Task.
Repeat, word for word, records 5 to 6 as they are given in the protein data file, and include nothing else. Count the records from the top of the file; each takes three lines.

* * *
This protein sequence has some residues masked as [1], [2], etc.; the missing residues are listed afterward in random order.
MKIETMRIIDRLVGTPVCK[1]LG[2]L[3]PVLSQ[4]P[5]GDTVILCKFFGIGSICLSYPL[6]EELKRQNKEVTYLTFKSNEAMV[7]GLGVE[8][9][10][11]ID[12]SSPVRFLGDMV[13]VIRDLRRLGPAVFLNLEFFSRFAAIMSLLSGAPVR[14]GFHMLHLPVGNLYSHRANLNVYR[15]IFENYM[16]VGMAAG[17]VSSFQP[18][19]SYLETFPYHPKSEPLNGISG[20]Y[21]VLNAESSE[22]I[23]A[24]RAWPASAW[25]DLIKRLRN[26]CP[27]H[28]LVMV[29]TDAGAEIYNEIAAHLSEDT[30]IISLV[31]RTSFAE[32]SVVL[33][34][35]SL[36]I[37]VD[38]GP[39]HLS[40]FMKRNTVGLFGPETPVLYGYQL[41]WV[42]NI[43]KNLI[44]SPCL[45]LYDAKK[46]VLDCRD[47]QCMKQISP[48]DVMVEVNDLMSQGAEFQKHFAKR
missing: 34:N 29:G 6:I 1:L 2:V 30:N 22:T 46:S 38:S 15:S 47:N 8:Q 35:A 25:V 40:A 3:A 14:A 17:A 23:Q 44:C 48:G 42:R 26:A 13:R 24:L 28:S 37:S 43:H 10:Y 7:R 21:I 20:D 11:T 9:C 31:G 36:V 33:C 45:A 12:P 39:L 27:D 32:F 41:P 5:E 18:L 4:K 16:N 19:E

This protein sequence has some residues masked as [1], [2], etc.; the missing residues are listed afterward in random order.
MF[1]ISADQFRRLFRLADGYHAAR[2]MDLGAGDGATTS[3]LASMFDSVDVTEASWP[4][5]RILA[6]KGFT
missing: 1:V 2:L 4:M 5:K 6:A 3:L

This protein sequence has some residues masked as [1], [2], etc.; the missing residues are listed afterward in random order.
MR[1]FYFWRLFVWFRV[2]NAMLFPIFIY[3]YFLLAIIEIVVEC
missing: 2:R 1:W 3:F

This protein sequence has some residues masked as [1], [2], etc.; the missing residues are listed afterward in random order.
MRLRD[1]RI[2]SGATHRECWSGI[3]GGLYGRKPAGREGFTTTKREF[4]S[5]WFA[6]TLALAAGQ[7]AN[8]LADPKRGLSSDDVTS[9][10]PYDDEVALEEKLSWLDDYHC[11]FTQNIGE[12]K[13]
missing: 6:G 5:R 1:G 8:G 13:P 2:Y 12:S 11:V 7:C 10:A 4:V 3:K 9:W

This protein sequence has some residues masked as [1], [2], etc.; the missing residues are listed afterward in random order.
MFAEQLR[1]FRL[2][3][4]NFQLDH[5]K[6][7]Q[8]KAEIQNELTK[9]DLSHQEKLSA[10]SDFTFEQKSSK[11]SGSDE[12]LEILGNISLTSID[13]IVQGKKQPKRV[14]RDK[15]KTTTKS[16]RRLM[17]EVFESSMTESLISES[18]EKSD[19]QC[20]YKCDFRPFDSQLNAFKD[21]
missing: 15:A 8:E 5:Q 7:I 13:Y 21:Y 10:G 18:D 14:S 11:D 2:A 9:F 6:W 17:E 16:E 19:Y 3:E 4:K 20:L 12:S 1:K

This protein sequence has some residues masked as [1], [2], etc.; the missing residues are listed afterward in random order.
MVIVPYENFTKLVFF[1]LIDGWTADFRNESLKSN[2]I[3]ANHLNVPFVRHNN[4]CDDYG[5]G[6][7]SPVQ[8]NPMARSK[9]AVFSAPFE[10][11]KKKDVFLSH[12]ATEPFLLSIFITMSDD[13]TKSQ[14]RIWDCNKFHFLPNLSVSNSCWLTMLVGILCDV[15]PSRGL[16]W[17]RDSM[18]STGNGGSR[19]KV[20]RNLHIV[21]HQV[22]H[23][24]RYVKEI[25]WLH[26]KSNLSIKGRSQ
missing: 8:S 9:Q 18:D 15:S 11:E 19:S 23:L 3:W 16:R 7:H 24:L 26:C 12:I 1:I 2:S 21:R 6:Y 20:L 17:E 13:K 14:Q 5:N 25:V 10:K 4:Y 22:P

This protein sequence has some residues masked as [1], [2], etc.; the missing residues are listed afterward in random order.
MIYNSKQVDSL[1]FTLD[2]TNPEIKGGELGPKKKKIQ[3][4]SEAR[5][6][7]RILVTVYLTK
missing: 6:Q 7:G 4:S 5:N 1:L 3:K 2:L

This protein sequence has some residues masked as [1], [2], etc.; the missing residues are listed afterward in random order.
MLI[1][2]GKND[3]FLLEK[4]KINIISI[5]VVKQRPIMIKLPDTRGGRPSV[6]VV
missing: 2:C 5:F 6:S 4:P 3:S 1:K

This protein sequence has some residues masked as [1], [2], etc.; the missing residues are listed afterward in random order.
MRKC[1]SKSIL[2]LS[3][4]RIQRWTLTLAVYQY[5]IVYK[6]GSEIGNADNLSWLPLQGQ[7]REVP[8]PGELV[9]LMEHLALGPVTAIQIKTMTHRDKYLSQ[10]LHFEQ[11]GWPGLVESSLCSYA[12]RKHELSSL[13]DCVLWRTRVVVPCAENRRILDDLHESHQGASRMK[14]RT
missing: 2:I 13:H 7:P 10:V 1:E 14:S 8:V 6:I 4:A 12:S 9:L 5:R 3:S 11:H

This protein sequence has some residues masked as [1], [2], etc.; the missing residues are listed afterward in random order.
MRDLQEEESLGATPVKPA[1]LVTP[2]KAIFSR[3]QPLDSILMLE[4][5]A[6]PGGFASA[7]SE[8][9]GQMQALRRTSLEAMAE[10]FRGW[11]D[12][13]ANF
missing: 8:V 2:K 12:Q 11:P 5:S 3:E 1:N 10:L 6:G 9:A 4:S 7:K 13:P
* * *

This protein sequence has some residues masked as [1], [2], etc.; the missing residues are listed afterward in random order.
MFAEQLR[1]FRL[2][3][4]NFQLDH[5]K[6][7]Q[8]KAEIQNELTK[9]DLSHQEKLSA[10]SDFTFEQKSSK[11]SGSDE[12]LEILGNISLTSID[13]IVQGKKQPKRV[14]RDK[15]KTTTKS[16]RRLM[17]EVFESSMTESLISES[18]EKSD[19]QC[20]YKCDFRPFDSQLNAFKD[21]
missing: 15:A 8:E 5:Q 7:I 13:Y 21:Y 10:G 18:D 14:S 11:D 2:A 9:F 6:W 17:E 16:E 19:Y 3:E 4:K 20:L 12:S 1:K

This protein sequence has some residues masked as [1], [2], etc.; the missing residues are listed afterward in random order.
MVIVPYENFTKLVFF[1]LIDGWTADFRNESLKSN[2]I[3]ANHLNVPFVRHNN[4]CDDYG[5]G[6][7]SPVQ[8]NPMARSK[9]AVFSAPFE[10][11]KKKDVFLSH[12]ATEPFLLSIFITMSDD[13]TKSQ[14]RIWDCNKFHFLPNLSVSNSCWLTMLVGILCDV[15]PSRGL[16]W[17]RDSM[18]STGNGGSR[19]KV[20]RNLHIV[21]HQV[22]H[23][24]RYVKEI[25]WLH[26]KSNLSIKGRSQ
missing: 8:S 9:Q 18:D 15:S 11:E 19:S 23:L 3:W 16:R 7:H 24:L 26:C 12:I 1:I 2:S 21:R 6:Y 20:L 17:E 13:K 14:Q 5:N 25:V 10:K 4:Y 22:P